This is a complete and accurate transcript of the tape of the oral history interview of Margaret Rice Elliott Crossett (CN 287, T8) in the Archives of the Billy Graham Center. No spoken words have been omitted, except for any non-English phrases which could not be understood by the transcribers. Foreign terms are not commonly understood appear in italics. Place names in non-Western alphabets are spelled in the transcript in the old or new transliteration form according to how the speaker pronounced them. For example, Peking may be used instead of Beijing, because that is how the interviewee pronounced it. In very few cases words were too unclear to be distinguished. If the transcriber was not completely sure of having gotten what the speaker said, "[?]" was inserted. Grunts and verbal hesitations such as "ah" or "um" were usually omitted. The transcribers have not attempted to phonetically replicate English dialects but have instead entered the standard English word the speaker was expressing. Readers should remember that this is a transcript of spoken English, which follows a different rhythm and rule than written English.
. . . Three dots indicate an interruption or break in the train of though within the sentence on the part of the speaker.
. . . . Four dots indicate what the transcriber believes to be the end of a incomplete sentence.
( ) Words in parentheses are asides made by the speaker.
[ ] Words in brackets are comments by the transcriber.
This transcription was made by Wayne D. Weber in November 1997.
Collection 287, T8. Interview of Margaret Rice Elliott Crossett by Paul A. Ericksen, May 30, 1986.
ERICKSEN: We were just talking about how the school started. What year did you arrive at the school?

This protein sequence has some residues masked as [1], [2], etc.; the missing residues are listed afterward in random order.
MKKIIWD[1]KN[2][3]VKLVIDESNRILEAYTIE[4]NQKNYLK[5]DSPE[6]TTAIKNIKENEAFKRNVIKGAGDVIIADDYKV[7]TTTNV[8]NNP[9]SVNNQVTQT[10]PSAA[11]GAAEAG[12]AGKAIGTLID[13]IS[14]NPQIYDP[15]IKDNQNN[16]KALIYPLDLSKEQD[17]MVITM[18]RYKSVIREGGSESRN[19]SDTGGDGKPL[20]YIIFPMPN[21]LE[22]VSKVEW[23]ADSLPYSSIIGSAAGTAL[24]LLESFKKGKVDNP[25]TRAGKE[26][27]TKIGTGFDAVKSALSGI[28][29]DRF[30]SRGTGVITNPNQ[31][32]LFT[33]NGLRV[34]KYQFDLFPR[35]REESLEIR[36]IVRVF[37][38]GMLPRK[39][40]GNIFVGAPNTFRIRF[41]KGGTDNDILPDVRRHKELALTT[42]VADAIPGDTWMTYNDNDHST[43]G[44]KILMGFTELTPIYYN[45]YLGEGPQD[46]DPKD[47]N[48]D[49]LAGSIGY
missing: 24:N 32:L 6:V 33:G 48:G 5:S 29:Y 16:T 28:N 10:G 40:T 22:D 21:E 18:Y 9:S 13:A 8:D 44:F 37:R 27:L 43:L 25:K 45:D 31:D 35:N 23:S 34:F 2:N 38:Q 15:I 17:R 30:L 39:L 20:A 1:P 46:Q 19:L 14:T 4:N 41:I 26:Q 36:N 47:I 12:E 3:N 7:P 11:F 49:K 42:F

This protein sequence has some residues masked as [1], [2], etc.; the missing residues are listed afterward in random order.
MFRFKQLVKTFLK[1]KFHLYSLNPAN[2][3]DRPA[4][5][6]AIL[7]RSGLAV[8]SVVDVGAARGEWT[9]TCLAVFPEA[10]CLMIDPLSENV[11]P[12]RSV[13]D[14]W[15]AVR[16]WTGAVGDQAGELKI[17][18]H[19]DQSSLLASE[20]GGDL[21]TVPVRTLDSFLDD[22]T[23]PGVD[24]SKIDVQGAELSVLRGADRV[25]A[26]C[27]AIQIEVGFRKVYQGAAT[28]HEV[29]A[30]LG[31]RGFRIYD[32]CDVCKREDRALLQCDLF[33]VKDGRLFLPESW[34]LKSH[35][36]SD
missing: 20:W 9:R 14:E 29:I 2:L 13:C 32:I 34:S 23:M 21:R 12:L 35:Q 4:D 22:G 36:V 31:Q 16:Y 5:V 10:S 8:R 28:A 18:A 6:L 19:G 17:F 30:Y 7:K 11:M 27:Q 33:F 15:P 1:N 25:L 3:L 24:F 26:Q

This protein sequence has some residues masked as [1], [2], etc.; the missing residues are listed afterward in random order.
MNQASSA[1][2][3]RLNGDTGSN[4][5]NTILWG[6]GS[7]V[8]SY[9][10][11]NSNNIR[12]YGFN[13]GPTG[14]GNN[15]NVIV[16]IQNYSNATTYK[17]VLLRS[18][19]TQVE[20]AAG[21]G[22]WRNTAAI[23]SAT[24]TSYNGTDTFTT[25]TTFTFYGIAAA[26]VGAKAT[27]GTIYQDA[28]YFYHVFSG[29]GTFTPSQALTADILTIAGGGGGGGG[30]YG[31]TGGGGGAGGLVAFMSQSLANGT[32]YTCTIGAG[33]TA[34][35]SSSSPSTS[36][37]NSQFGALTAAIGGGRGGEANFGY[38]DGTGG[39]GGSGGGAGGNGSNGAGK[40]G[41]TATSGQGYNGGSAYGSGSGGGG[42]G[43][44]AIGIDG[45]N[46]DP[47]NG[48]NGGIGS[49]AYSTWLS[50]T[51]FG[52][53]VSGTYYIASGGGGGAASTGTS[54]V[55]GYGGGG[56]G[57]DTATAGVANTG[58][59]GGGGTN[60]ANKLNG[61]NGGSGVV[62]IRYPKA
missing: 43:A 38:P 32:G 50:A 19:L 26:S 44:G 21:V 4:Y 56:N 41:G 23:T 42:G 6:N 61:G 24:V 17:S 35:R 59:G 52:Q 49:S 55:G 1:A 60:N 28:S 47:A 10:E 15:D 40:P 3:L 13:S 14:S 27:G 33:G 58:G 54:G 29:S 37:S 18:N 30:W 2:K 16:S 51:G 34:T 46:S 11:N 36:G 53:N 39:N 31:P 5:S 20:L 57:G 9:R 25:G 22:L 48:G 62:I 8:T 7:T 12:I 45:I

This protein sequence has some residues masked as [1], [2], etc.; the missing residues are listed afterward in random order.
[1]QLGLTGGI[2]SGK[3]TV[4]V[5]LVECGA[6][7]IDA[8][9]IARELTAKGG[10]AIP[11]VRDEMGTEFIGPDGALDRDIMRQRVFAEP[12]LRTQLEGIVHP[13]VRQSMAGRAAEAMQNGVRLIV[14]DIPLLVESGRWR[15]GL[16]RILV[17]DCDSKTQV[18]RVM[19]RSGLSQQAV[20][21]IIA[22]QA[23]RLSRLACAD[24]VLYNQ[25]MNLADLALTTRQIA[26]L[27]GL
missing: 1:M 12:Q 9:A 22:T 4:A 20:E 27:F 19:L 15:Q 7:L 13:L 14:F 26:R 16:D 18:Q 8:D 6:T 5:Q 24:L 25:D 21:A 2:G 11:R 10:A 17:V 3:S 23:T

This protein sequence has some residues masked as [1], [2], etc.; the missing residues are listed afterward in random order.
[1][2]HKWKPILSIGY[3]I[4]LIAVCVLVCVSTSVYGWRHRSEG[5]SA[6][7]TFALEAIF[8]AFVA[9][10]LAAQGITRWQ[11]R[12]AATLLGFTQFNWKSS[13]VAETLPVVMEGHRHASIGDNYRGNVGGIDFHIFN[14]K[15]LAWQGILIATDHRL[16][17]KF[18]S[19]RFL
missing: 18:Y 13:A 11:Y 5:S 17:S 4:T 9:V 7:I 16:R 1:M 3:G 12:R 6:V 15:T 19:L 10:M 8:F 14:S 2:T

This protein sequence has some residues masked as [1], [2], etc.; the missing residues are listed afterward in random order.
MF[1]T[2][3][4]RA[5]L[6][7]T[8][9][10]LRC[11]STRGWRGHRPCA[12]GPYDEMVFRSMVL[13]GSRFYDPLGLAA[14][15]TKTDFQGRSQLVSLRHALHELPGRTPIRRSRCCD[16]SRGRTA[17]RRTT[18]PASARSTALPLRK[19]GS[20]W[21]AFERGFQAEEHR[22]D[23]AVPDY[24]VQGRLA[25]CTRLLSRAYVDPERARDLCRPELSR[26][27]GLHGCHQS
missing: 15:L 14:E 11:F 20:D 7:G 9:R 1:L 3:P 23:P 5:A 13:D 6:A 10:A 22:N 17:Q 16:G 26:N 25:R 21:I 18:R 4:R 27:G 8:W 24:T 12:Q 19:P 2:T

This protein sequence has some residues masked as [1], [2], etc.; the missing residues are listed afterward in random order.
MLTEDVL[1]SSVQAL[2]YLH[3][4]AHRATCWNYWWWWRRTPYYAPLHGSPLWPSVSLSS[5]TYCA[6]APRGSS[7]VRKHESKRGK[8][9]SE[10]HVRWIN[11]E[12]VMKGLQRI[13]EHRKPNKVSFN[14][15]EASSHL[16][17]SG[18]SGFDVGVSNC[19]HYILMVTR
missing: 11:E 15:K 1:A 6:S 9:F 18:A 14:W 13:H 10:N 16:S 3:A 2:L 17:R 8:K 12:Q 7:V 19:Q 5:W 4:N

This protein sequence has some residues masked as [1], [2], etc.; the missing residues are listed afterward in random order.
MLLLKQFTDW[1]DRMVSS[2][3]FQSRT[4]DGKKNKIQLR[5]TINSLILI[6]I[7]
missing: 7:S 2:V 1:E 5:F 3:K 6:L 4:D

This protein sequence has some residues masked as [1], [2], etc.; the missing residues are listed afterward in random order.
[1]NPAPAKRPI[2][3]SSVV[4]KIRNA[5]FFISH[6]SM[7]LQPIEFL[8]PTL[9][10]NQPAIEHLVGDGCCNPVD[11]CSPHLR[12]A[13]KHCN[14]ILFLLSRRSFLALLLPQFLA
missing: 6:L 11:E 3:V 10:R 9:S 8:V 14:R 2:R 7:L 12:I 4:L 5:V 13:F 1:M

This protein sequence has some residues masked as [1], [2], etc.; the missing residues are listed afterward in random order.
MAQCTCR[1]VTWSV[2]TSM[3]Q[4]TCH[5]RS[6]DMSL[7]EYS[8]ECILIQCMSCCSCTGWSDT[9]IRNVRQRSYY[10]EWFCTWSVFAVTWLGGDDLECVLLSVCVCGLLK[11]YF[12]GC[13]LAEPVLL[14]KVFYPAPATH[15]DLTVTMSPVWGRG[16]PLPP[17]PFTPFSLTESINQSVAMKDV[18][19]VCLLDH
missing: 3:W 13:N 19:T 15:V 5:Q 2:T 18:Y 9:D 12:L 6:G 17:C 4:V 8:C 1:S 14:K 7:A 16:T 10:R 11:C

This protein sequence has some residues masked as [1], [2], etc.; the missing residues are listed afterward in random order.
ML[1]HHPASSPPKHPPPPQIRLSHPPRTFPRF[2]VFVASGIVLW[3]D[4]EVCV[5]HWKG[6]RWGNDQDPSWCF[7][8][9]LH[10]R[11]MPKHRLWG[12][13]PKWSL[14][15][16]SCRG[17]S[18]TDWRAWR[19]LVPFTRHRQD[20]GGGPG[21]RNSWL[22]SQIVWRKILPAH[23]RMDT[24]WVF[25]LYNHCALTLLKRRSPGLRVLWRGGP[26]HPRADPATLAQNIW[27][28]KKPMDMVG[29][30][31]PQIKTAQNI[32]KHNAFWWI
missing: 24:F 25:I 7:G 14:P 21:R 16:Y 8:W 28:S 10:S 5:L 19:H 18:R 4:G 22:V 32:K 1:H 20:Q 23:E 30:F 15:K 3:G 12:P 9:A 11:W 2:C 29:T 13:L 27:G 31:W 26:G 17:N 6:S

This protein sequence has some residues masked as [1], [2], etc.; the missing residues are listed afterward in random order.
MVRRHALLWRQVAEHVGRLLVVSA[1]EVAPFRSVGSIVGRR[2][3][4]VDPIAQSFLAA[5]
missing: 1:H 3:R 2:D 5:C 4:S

CROSSETT: About '62 or '3. We went out in '61. Then we were in Tainan for two-and-a-half years. Then we . . . then we went to the school. So it would be about '63, I guess.
ERICKSEN: What stage of development was it at when you arrived?
CROSSETT: It was about primary level. And then while we were there they raised it to high school level. And now it's college level.
ERICKSEN: How [pauses] . . . how . . . how would you say the students were prepared when they arrived [pauses] to do the course work?
CROSSETT: Well, it was very hard to get them to think independently. They could memorize, but to try to figure out a problem [Ericksen clears throat] [unclear] . . . try to figure out . . . I remember I asked . . . I would teach a lesson [pauses] and I'd have a student read a passage of Scripture. And I'd say, "Now you explain that to me. What does it mean?" "I don't know. I don't know what it means." And it was very difficult to get them to think through what they were reading. They could read all the characters, but to think what they were reading, it was difficult to get them to think it through.
ERICKSEN: Did you make any headway in the course of the time you were there as far as that goes?
CROSSETT: I hope I did. [laughs] I think they learned something. [laughs]
ERICKSEN: Well, I . . . I . . . I guess I'm thinking in terms of the . . . the whole time that you were there from '63 until your retirement, did you see a change in [pauses] . . .
CROSSETT: Oh, yeah. They were . . . they were developing, yeah.
ERICKSEN: . . . the students learning to . . . .